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Khris Middleton Feasts, Then Giannis Feasts, And Suddenly The Celtics Were Just A Tasty Meal

Photo: Morry Gash (AP)

Giannis Antetokounmpo and Khris Middleton went nuts Tuesday night, and the Bucks cruised to an impressive Game 2 blowout win over the Boston Celtics, 123–102, in Milwaukee. Giannis devouring puny mortals is expected, but Middleton playing like a bloodthirsty maniac in a crucial playoff game is very, very good news for the Bucks, after their discouraging Game 1 loss.

It wasn’t all those two, of course. Eric Bledsoe rebounded from a putrid series opener; the uninspiring George Hill-Ersan Ilyasova-Pat Connaughton bench trio handily won their minutes; and the Bucks knocked down a franchise playoff record 20 three-pointers, on sizzling 43 percent shooting from deep. But Middleton in particular was just out of his damn mind in this one:

The Bucks made a frankly rude and unreasonable number of closely contested heat-check threes in the first half, when Boston was otherwise the sharper team on both ends. That’s kind of the idea of having Nikola Mirotic and Brook Lopez in the starting lineup—their spot-up looks are deeper, and require less space, and when they’re falling they force the defense to stretch out well beyond the three-point arc. The main culprit, though, was Middleton, who went 5-of-7 from three in the first half, often on well-defended confidence bombs. His scorching shooting kept the Bucks close to Boston, and Milwaukee’s overall willingness to fire away forced the Celtics to rethink their approach to helping off shooters on Giannis drives. The consequence was enough space in the third quarter for Antetokounmpo to get pointed downhill with a head of steam and fewer arms to disrupt his dribble. That is just total hell for an NBA defense.

The Bucks outscored the Celtics by 21 points in the third quarter, 39-18, and turned what had been a close game into a blowout. Middleton and Antetokounmpo played a combined five minutes of the fourth quarter, and the Bucks led by as many as 31 points in the second half.

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Some of what happened to Giannis in Game 1 was Al Horford being a defensive beast. But part of what needed to happen for the Bucks to fare better in Game 2—a huge part, in fact—was Giannis just needed to be better in those times when he did get inside Boston’s defense and to the rim. In Game 1 he shot an uncharacteristic and nauseating 4-of-15 from the restricted arc. Horford deserves a ton of credit for bothering him inside, but 15 shots in the restricted arc is a ton—that Giannis was able to get inside so often was in fact an encouraging sign for the Bucks headed into Game 2. Tuesday night Giannis continued to rampage to the front of the rim, where he shot a much more Giannis-like 5-of-9 inside, and many, many more of his drives ended with free-throw attempts. The refs were much tougher on contact inside, and Giannis got to the line for 18 free-throw attempts Tuesday night.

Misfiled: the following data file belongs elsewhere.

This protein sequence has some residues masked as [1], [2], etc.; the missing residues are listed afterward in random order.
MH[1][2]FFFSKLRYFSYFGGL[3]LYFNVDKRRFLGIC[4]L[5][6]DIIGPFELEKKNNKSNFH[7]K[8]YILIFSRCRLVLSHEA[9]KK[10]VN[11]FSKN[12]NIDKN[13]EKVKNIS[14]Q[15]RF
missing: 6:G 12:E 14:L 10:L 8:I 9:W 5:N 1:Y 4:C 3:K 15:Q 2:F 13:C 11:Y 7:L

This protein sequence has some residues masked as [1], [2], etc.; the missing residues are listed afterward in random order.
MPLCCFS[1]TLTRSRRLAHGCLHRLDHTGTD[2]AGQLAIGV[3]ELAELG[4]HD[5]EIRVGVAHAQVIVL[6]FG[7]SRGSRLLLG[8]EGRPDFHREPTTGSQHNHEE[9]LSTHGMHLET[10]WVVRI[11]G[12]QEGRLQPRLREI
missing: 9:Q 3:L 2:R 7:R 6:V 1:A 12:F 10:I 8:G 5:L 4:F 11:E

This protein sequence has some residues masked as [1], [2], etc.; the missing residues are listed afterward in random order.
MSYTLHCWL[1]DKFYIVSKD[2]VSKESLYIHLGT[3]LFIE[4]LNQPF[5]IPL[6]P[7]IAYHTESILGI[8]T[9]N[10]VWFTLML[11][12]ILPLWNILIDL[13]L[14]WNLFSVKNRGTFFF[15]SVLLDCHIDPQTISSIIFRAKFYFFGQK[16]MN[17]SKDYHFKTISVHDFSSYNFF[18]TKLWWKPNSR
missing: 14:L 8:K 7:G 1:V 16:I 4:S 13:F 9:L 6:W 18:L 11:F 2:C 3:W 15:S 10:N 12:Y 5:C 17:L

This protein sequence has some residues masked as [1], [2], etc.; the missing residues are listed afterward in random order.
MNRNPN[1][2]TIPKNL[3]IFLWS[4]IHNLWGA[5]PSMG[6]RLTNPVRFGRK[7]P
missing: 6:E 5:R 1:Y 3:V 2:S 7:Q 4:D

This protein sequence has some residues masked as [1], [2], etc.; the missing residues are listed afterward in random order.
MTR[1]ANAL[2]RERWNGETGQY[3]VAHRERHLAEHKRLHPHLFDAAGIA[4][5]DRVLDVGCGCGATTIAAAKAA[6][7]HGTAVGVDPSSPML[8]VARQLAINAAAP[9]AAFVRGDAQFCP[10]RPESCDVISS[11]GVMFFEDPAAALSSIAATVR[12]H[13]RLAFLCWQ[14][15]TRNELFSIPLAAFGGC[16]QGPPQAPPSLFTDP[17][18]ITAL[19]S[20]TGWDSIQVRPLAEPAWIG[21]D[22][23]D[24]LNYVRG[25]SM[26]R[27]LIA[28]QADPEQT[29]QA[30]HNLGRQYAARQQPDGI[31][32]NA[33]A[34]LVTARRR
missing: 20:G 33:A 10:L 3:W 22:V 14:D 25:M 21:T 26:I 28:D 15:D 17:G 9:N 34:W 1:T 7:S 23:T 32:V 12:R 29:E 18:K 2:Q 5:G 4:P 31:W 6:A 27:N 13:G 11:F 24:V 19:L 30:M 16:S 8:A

But Giannis’s drives are a lot more likely to create good looks and defensive fouls when the defense has to wait a beat to help, or commit a little bit less to the job of helping, because the other Bucks are raining hellfire. That’s what happened in Game 2—Giannis didn’t get off to an incredible start, but his teammates made enough shots to pull Boston just slightly apart, and Milwaukee’s advantages just cascaded from there.

The Bucks were helped by Kyrie having a nightmare, Russell Westbrook-ian offensive game (nine points on 18 shots in 31 minutes) and Gordon Hayward reverting to early season Gordon Hayward (five points on five shots and a hideous, game-worst minus-30). But the biggest difference in Game 2 was Khris Middleton and the other Bucks shooting with confidence and burying threes consistently enough to scatter and overwhelm Boston’s meticulous defensive game-plan. To grab control of the series, the Bucks just need to, umm, continue to get blistering shooting performances from people not named Giannis Antetokounmpo, so that Boston’s defense will spread out and create space for Giannis to feast. Simple!

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